OVER the past few months, both political parties as well as civil society have separately shown signs of recognition of the need for economic reform. Pakistan’s economy has shown progressive signs of stagnation since the 1990s when compared to its own past vibrancy, while a comparison with much of the rest of the world depicts its relegation in the economic order.
However, given that the government did not to take the initiative over the past one year to shape and influence the discourse over economic reform as cogently and aggressively as it should have, much of the articulation from within the country of the need for reform has so far come from a disparate group of like-minded individuals or industry associations. Importantly, the discourse so far has not been between the political parties and other non-government actors.
In this context, the move by the Pakistan Business Council (PBC) over the past several months to try and evolve a common minimum economic agenda that has the consensus of all major political parties in Pakistan is a watershed event. For the first time, senior figures of the main political parties have sat across the table from a group representing some of the biggest businesses in Pakistan to shape a common agenda which the PBC hopes will ultimately lead to a demonstration of the politicians’ collective commitment by a public signing of the final document.
The agenda in its current shape identifies five reform areas that need to be urgently addressed. Despite the fact that much of this agenda is not new, and has been around in some form or shape since the mid-1990s (starting with the Sartaj Aziz period, followed by the Vision 2010 policy document of the Planning Commission under Ahsan Iqbal of the PML-N, Gen Musharraf’s seven-point plan, the Economic Advisory Council’s nine-point plan of 2009, among others), it unfortunately remains relevant even today.
As a result of the policy inertia over nearly two decades, if not longer, both the urgency as well as the cost of reform have almost certainly gone up. Nonetheless, the cost of further delay is even higher. It is here, in the framing of the issue and in the articulation of the imperative for reform, that the PBC’s effort needs to be strengthened.
While an excellent exposition by the chairman PBC set the stage for the dialogue in Islamabad on April 29, it did not go far enough. For a politician, the fact that Pakistan’s growth rate is now one-third of India’s or roughly one-half that of Bangladesh, may not in itself confer a sense of urgency. The fact that the rural economy has done exceedingly well over the past three years has even served to weaken the impulse for reform in the minds of at least the two major political parties, the PPP and PML-N.
This sense of wider well-being and prosperity under the political government is even shared by some of the economists on the PBC panel, and other eminent commentators, who feel the talk of a ‘crisis’ is a conspiracy against democracy. (So keen are friends on a particular side of the political divide, that they have assumed the same narrative to describe the economy that was used formerly by the erstwhile spokesperson of Gen Musharraf’s regime — which was widely ridiculed at the time).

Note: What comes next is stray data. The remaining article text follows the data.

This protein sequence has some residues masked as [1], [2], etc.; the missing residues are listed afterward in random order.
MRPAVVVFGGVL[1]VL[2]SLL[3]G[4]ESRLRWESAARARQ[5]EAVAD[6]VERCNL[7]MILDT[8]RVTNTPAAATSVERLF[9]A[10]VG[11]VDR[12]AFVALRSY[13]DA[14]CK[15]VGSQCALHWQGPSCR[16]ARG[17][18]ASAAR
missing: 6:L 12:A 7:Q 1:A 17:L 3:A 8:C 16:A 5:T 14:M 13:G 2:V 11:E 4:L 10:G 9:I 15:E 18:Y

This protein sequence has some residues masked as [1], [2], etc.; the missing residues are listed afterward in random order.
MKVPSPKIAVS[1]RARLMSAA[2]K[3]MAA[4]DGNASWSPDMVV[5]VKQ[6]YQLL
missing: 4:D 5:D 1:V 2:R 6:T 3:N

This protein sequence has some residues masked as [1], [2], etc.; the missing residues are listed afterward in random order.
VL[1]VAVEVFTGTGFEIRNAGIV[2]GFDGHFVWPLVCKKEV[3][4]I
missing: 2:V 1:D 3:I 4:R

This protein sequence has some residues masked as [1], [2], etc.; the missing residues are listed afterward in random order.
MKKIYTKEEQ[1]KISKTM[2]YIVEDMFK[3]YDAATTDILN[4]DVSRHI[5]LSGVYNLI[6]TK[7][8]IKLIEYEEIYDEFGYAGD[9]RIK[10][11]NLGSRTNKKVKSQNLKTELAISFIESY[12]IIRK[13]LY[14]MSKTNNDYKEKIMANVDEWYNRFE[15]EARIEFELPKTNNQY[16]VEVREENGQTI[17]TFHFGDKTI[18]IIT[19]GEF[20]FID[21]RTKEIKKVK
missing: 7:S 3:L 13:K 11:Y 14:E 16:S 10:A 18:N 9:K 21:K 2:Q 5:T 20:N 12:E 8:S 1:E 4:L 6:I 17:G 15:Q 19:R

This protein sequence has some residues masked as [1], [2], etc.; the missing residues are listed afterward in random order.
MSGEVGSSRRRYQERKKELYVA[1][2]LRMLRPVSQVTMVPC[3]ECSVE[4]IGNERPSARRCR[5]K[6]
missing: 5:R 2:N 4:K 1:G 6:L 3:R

While it is true that a large part of Pakistan’s population may be insulated to an extent from high inflation and the slowdown in the wider economy, thanks to booming crop prices and rising remittances, this condition is not policy-induced, it is weather-dependent, and it does not represent a structural change in the lives of the people (for the most part). The sharp decline over the past two months in the price of cotton underlines the fickle nature of the turnaround for the rural sector.
Pakistan’s economy has ventured into uncharted territory in some important areas, and it is critical to understand these ‘turning points’ to disabuse oneself of the notion that, since the economy has invariably bounced back from a bad patch in the past, it will automatically do so again. Inflation is not only at historic highs, it is at its most sustained level ever.
Without serious and credible reform, especially on the fiscal front, Pakistan can easily tip into hyperinflation from here. The frequency and magnitude of price ‘resets’ of the consumer basket, the frequency of public-sector demands for both wages and wage increases and the potential for a wage-price spiral taking hold, combined with the spectre of lower external assistance available to finance rigid expenditure demands, are all disturbing markers that have not been crossed before.
Added to this is the disconcerting lack of private investment in the economy, and the secular moribund growth rate of the manufacturing sector. All this to combat and turnaround in the face of looming, even larger challenges: demographics and climate change. This is the state of play, with the current condition of the economy and its medium-term outlook both not very favourable.
This is a daunting agenda, but one that is entirely doable given commitment, policy stability and dedicated implementation. The challenge lies in fixing the common strand of very similar policy plans over two decades, on the one hand, and lack of progress in pushing through a wide reform agenda, on the other.
The common feature is a weak institutional framework that allows protection of vested interest (and creation of some more!).
Without bringing institutional reform and governance issues to the heart of any reform plan, it will not succeed. At the core of this lies reforming the civil service, which is an obdurate stumbling block to efficiency, transparency, change and innovation.
This is the substantive policy agenda the political parties should be signing off to if they are serious about fixing Pakistan.
The writer heads an economic consultancy based in Islamabad.